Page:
Americans tends to look down on most of the world’s petrol states: countries that depend disproportionately on the extraction of oil and gas for industry, tax revenue, and international legitimacy. With the rare exception of Norway, where oil revenues generated from prodigious offshore oil fields have been channeled into a massive, publicly owned mutual fund, the resource bounty in most petrol states has led to environmental, social, and political stupefaction and degradation. Think of the oppressive and lazy Persian Gulf oil monarchies, Nigeria’s widespread corruption and its polluted and violent Delta region, the urban hellhole of Caracas, and the more general disaster that is Venezuela.
But we forget that portions of the U.S., including some of its remote, least-visited, and least-populated areas, have effectively become petrol states. And in general, they are using their oil wealth in a more restrained manner. Earlier this year, I reported on how North Dakota is deploying the gusher of oil revenues spouting from the Bakken Shale formation in very North Dakota ways. In some respects, Alaska is even more conservative about husbanding its collective oil wealth.
Last week, I visited the 49th state as an unabashed, agape tourist: dog-sledding atop the Mendenhall Glacier, viewing humpback whales at Icy Point Strait. The only large-scale assemblages of locals I encountered were in Juneau on primary day waving signs for and against ballot measure No. 1, a proposal that would have repealed tax cuts recently offered to oil drillers. (It narrowly went down to defeat.)
Oil production, which takes place far from Alaska’s population and tourist centers, is of unique interest to the state’s 735,000 residents. Far beyond providing substantial employment, oil production in Alaska—to a degree unparalleled in any other state—helps support quality of life and alleviates some of the hardships of living in the north.
Most people who follow politics are familiar with one of the ways oil wealth is shared in Alaska. As was pointed out frequently during Sarah Palin’s appearance on the national scene, Alaska is in some ways a socialist haven. For the last several decades, oil pumped out of Prudhoe Bay and elsewhere in the state has been regarded as a state resource. The Alaska Permanent Fund was founded in 1976 as a basin to hold “at least 25 percent of all mineral lease rentals, royalties, royalty sales proceeds, federal mineral revenue-sharing payments and bonuses received by the state.” Its beneficiaries, according to the state constitution, were to be “Alaska and all present and future generations of Alaskans.”
Each year, about one-quarter of the oil production tax flows into the fund’s coffers. And even though production in Alaska has fallen over time, the elevated price of oil has kept the volume of revenues high. In 2013, some $840 million flowed into the fund.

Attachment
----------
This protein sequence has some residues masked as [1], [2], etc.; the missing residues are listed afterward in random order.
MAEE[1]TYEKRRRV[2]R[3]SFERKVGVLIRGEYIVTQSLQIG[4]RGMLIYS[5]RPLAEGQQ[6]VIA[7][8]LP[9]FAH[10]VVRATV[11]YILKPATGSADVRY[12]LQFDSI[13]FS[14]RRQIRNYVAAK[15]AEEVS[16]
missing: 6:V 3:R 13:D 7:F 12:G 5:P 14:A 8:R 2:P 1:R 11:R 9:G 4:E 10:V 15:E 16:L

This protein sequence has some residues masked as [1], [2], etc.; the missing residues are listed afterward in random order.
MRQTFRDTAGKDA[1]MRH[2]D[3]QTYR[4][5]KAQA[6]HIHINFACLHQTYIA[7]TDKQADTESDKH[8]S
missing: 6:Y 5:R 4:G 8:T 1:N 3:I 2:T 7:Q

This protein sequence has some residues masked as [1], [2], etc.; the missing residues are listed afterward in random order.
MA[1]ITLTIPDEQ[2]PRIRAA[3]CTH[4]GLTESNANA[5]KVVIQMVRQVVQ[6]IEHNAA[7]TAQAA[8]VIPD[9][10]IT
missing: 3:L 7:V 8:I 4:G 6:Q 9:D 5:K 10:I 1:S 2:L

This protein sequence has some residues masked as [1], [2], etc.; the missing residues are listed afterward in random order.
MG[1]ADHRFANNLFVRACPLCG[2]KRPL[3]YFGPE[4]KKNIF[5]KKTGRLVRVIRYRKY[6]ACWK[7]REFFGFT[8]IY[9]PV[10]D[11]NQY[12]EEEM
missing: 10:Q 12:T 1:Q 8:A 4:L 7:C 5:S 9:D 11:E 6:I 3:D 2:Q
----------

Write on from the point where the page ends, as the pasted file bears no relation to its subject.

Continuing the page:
Thanks to constant inflows and buoyant markets, the fund has now grown to a very substantial size: $51.6 billion in assets as of mid-August. By law, the principal can’t be touched. A large chunk of the substantial income it produces each year ($2.9 billion last fiscal year) goes back into the fund to compensate for inflation. Every year, about 20 percent of the fund’s earnings are paid out in the form of a taxable dividend to qualified state residents. The dividend is calculated as a small portion of the fund’s average income over the previous five years. Last year, some $576.4 million was available for dividends, amounting to $900 for each of the 640,249 eligible state residents. (Here are the eligibility requirements.) Because oil production has declined, the annual dividend is much smaller than it used to be—in 2000, it was $1,963. Nonetheless, since its inception, the fund has paid out $21 billion.
The dividend functions as a reward—or bribe, depending on your perspective—for living in Alaska. Even at its reduced level, it provides a significant fillip to Alaska’s income. The state’s household per capita income is $69,917, well above the $53,046 figure for the U.S. Only 9.6 percent of Alaskans have income below the poverty line, compared with 14.9 percent for the nation as a whole.
But there’s a more significant, less obvious way in which oil wealth helps support the financial well-being of Alaska. Most people probably don’t know that the state imposes neither a sales tax nor an income tax on its residents. Instead, it relies almost exclusively on taxes on energy and mineral production and extraction to help fund its budget. (Data on Alaska’s tax revenues can be seen here and here.) In fiscal 2013, the main levy—the oil and gas production tax—brought in $3.975 billion, or 78.5 percent of the total taxes Alaska collected. But there’s more. Corporate income taxes on oil and gas companies brought in another $541.4 million, or 10.7 percent of the total collected, while property taxes on oil and gas facilities accounted for another $99.3 million, or 2 percent. All in, more than 91 percent of the state’s tax revenues derive from the oil and gas industry. That totals about $4.615 billion, or about $6,300 for each person living in Alaska. That’s a very large amount of taxes that individuals living in Alaska don’t have to provide.
Because they have been used so sparingly, Alaska’s oil funds function as a form of insurance. If oil production falters, or if the broader economy takes a big hit, or if a natural disaster strikes, Alaska can tap the giant pool of cash in the permanent fund—about $68,000 per resident. In the meantime, while there are plenty of annoyances of living in Alaska, income and sales taxes won’t be among them.
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